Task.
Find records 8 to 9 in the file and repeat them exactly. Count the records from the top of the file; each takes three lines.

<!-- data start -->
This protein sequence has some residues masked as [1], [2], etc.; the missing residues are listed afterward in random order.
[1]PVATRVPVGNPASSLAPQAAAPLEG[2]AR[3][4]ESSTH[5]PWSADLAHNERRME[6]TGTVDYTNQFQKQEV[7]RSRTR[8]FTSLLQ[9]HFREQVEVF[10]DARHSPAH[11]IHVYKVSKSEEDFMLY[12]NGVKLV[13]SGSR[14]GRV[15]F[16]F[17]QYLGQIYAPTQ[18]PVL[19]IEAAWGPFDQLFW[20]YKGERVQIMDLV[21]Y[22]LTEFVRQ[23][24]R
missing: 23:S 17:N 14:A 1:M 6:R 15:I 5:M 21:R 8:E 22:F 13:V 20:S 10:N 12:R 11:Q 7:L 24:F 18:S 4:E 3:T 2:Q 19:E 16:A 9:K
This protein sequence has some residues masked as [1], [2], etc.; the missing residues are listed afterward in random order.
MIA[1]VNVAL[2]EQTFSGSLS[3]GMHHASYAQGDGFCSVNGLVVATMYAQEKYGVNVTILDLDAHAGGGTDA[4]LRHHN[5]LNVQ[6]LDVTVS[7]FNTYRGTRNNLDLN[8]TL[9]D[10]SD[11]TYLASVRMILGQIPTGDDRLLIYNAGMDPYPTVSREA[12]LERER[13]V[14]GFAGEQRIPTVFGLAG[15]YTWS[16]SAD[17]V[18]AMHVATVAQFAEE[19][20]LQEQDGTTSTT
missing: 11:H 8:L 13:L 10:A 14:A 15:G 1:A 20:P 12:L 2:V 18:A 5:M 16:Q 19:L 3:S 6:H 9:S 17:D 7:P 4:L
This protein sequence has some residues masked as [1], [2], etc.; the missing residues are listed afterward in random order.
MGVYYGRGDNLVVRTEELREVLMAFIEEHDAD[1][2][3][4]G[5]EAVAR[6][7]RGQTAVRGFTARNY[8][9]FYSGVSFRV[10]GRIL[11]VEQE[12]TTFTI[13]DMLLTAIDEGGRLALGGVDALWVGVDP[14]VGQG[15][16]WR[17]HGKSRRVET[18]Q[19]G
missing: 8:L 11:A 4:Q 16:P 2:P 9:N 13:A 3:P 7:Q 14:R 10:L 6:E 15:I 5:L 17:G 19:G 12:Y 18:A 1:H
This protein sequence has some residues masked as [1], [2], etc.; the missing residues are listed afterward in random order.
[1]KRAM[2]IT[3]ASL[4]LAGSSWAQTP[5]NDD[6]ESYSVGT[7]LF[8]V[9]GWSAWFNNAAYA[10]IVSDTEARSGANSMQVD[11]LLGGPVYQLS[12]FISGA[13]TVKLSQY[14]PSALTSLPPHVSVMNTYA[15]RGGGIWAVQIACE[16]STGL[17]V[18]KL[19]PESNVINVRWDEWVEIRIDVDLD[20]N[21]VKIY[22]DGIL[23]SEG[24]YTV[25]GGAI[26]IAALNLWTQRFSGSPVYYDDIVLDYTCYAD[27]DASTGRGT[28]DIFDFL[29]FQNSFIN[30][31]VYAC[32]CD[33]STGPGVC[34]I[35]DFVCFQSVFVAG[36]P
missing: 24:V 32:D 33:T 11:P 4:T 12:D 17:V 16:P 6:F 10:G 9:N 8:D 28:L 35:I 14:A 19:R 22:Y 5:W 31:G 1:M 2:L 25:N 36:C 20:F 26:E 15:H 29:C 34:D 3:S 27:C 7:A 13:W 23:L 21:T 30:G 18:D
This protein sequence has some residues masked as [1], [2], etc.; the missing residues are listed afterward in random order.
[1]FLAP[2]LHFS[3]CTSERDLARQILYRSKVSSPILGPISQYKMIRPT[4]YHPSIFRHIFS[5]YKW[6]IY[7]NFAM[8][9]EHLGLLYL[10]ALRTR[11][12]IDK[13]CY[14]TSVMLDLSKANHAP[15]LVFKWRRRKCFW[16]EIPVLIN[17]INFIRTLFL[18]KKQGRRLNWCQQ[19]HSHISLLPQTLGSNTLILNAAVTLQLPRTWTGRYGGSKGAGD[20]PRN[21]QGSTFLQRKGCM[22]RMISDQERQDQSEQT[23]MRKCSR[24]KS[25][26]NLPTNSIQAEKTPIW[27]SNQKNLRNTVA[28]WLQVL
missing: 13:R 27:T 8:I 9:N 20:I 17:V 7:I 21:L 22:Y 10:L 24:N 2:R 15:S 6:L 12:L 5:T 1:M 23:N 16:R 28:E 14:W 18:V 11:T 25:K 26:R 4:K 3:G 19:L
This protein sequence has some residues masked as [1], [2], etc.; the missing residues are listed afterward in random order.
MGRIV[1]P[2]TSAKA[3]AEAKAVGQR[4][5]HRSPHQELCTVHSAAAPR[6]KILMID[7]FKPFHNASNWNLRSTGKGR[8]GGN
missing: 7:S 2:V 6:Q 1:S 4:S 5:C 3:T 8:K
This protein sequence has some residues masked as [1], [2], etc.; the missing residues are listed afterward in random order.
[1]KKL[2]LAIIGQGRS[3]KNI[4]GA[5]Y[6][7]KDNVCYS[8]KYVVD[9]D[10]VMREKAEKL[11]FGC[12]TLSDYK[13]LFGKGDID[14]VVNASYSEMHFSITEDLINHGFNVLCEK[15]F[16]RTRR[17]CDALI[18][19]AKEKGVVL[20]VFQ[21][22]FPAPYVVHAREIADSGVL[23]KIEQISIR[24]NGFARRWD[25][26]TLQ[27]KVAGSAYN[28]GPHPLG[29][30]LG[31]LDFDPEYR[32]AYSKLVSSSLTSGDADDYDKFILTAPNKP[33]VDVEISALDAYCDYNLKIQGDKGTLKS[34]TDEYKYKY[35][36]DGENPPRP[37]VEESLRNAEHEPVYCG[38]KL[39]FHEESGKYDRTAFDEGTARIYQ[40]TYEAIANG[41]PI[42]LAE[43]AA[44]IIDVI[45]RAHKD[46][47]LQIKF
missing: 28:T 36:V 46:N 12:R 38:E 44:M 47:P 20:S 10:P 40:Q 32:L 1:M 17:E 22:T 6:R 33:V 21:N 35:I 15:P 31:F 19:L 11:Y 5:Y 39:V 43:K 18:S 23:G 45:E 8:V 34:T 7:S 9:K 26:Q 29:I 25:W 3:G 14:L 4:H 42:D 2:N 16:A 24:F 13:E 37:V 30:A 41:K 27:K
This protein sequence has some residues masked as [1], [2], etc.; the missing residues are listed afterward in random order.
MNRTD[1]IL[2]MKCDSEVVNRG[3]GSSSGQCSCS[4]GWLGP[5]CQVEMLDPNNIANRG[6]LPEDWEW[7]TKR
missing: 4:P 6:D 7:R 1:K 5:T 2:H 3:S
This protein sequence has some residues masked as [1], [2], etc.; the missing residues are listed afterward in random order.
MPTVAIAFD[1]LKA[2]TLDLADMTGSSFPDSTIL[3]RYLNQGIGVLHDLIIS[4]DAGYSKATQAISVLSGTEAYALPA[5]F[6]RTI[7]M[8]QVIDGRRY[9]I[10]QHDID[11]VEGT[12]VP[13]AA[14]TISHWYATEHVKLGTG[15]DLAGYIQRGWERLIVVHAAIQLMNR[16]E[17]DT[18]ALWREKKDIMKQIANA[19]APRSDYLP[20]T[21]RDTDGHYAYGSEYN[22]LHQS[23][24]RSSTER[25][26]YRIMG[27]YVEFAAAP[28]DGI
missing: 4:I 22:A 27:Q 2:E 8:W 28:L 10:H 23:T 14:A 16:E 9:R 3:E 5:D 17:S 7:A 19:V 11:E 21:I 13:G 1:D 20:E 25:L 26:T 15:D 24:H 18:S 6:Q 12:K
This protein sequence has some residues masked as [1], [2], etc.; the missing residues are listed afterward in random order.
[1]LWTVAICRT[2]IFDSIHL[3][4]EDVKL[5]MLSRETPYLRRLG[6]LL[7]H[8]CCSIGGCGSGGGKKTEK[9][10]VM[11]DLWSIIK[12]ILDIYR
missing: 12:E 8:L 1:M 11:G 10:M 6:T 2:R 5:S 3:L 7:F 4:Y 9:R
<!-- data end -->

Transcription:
This protein sequence has some residues masked as [1], [2], etc.; the missing residues are listed afterward in random order.
MNRTD[1]IL[2]MKCDSEVVNRG[3]GSSSGQCSCS[4]GWLGP[5]CQVEMLDPNNIANRG[6]LPEDWEW[7]TKR
missing: 4:P 6:D 7:R 1:K 5:T 2:H 3:S
This protein sequence has some residues masked as [1], [2], etc.; the missing residues are listed afterward in random order.
MPTVAIAFD[1]LKA[2]TLDLADMTGSSFPDSTIL[3]RYLNQGIGVLHDLIIS[4]DAGYSKATQAISVLSGTEAYALPA[5]F[6]RTI[7]M[8]QVIDGRRY[9]I[10]QHDID[11]VEGT[12]VP[13]AA[14]TISHWYATEHVKLGTG[15]DLAGYIQRGWERLIVVHAAIQLMNR[16]E[17]DT[18]ALWREKKDIMKQIANA[19]APRSDYLP[20]T[21]RDTDGHYAYGSEYN[22]LHQS[23][24]RSSTER[25][26]YRIMG[27]YVEFAAAP[28]DGI
missing: 4:I 22:A 27:Q 2:E 8:W 28:L 10:H 23:T 14:A 16:E 9:R 3:E 5:D 17:S 7:A 19:V 11:E 21:I 13:G 1:D 20:E 25:L 26:T 15:D 24:H 18:S 6:Q 12:K